The training program will address the need to train MD and PhD scientists who will provide academic leadership in inflammatory lung disease. The program will be interdisciplinary, bringing together a spectrum of investigators including clinician researchers, epidemiologists, cell biologists, immunologists, and physiologists to focus on lung biology. This interdisciplinary focus will be reflected in the breadth of the lung disease research performed by our faculty mentors and their trainees. Trainees will choose to study either basic or translational research relevant to lung inflammation or disease processes relevant to the lung. The goals of this proposal are (A) to encourage well-trained, academically-oriented scientists to pursue careers in pulmonary, allergy, and critical care investigation, (B) to ensure these trainees develop the scientific skills and collaborative interactions required to be competitive in seeking independent research support, and (C) to develop skills and understanding of the complexities associated with the conduct of scientifically and ethically sound research. To accomplish these objectives, the training program aims to make full use of the many resources available at CUMC including specialists in basic and translational lung research and excellent research facilities.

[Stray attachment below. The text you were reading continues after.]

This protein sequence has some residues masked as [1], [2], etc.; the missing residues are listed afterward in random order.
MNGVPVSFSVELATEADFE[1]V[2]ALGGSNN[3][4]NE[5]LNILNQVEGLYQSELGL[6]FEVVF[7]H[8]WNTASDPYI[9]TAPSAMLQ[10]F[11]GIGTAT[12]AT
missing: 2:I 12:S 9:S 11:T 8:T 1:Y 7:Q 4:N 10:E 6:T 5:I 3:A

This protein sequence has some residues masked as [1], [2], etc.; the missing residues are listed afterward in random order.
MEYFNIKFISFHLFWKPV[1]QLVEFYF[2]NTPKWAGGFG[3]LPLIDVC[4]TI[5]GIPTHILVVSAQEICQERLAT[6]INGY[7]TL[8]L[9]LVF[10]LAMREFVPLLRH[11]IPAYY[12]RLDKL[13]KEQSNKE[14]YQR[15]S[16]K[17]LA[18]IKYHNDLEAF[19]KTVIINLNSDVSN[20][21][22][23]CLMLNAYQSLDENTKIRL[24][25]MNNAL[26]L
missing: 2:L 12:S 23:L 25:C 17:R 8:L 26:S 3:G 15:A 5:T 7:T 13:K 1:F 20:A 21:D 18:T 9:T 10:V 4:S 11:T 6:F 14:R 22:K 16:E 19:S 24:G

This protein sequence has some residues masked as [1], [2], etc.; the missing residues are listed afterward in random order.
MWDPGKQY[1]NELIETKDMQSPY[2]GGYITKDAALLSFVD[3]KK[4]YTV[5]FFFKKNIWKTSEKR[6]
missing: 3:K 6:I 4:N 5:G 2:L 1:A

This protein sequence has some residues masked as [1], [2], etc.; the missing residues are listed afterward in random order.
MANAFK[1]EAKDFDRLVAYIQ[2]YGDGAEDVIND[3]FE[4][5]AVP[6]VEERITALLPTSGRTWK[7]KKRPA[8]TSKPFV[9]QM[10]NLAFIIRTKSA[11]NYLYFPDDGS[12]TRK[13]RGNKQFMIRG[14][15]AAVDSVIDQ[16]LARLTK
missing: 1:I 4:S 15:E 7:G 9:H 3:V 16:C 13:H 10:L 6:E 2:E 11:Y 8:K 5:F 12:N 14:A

Public Health Relevance

The Columbia University Training Program in Lung Science aims to utilize the rich faculty and didactic resources at the University to train postdoctoral scientists pursuing either basic science or translational research in the field of inflammatory lung disease, preparing them for scientific careers in academia.

National Institute of Health (NIH)
Institutional National Research Service Award (T32)
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NHLBI Institutional Training Mechanism Review Committee (NITM)
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Colombini-Hatch, Sandra
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Columbia University (N.Y.)
Internal Medicine/Medicine
Schools of Medicine
New York
United States
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Lovinsky-Desir, Stephanie; Ridder, Robert; Torrone, David et al. (2014) DNA methylation of the allergy regulatory gene interferon gamma varies by age, sex, and tissue type in asthmatics. Clin Epigenetics 6:9
de Planell-Saguer, Mariangels; Lovinsky-Desir, Stephanie; Miller, Rachel L (2014) Epigenetic regulation: the interface between prenatal and early-life exposure and asthma susceptibility. Environ Mol Mutagen 55:231-43
Lovinsky-Desir, Stephanie; Miller, Rachel L (2012) Epigenetics, asthma, and allergic diseases: a review of the latest advancements. Curr Allergy Asthma Rep 12:211-20